We have just spent a thoroughly enjoyable weekend in Oxford with Steve and Heather Rayner. We drove up on Saturday morning in time for a delicious home-cooked chicken and vegetable soup courtesy of Steve before heading out for the Ashmolean Museum to see the current William Blake exhibition “Apprentice and Master”.
Whether one likes Blake and his highly personal, visionary style or not this exhibition provides an excellent perspective on his development from an apprentice print-maker to a fully fledged master of, and innovator in, the art and techniques of print-making. Some of the works on show are so amazingly intricate and complex it is not surprising that he took as long as two years to complete some of them. Moreover one cannot help but be impressed by the strength of purpose he displayed in pursuing such a unique vision that in many ways ran so counter to prevailing tastes.
I was reminded of the Rowlandson prints at the Holborn, not for their content, but for the business of print-making as a commercial activity. Blake made his living mainly from commissions and often these were for copies of major paintings.
Unfortunately our pleasure in the exhibition was somewhat reduced by the very low lighting necessitated by the fragility of many of the works, the all too common over-heating of the gallery, which was like a hothouse, and the large number of other visitors. We had taken advice to arrive early, that is around 1.00 pm, and escaped a long queue, but were still competing to get a close look at many of the pictures and display cabinets. On exiting there was a queue all the way up the stairs to level 3 waiting to gain access.
From the Blake there was no time to be lost. We next headed straight for the MAO – Modern Art Oxford – to view an unlikely combination of William Morris and Andy Warhol. These are not artists that one would see together very often but it actually worked very well indeed. Warhols’ repetitive screen prints had genuine echoes of Morris’ repeating patterns and seen side by side complemented each other.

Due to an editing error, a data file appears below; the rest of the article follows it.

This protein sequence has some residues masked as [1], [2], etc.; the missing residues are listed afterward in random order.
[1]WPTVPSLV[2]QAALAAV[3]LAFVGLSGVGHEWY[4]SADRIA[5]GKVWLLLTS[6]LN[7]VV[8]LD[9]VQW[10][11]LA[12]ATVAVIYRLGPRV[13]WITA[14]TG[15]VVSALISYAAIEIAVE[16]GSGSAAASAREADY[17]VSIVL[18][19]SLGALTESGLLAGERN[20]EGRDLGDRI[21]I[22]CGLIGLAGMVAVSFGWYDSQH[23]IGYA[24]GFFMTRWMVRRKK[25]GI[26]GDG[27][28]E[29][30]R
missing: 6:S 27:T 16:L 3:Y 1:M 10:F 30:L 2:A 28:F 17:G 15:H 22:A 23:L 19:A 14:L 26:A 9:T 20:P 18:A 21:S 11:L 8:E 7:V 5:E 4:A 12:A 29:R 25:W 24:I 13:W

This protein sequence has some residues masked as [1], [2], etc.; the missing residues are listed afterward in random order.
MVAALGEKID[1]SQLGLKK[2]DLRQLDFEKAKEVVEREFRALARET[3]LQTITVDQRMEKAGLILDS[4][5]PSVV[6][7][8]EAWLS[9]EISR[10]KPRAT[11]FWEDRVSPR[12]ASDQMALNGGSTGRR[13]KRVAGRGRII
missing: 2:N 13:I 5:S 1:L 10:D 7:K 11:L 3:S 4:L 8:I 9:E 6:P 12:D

No time to waste, we returned to the house for a quick rest, cup of tea and Choco Leibniz before heading out for dinner and theatre – as one does. Loch Fynne fish restaurant was the venue for the former and the Oxford Playhouse for the latter.
The play was a student production of “Noises Off” by Michael Frayn, a play that I had seen over thirty years ago at the Savoy Theatre, London when it was first produced. I enjoyed then and did again. The scenario is a small touring repetory company staging a dreadful, creaking farce. Act 1 shows us the dress rehearsal, Act II is the same play several weeks into the tour from behind the set as the performances gradually disintegrate and the tensions between the actors mount climaxing in Act III in which we see the play again from the front of the set as the production finally collapses into total disarray.
The stage “business” is incredibly intricate and fast-paced risking actual disarray in the performances. The student actors carried it off very well indeed and it met with great approval by the largely student audience most of whom would not have been born when the play was first performed.
On Sunday morning we managed to make the most of the weak sunshine struggling through the cloud cover to walk in the University Park before strolling around Keble College of which Steve is a Fellow. The college is a fairly extraordinary mid-Victorian Gothic fantasy in brick. I like it.
The only disappointment being the hideous new glass structure behind the old buildings:
What were they thinking?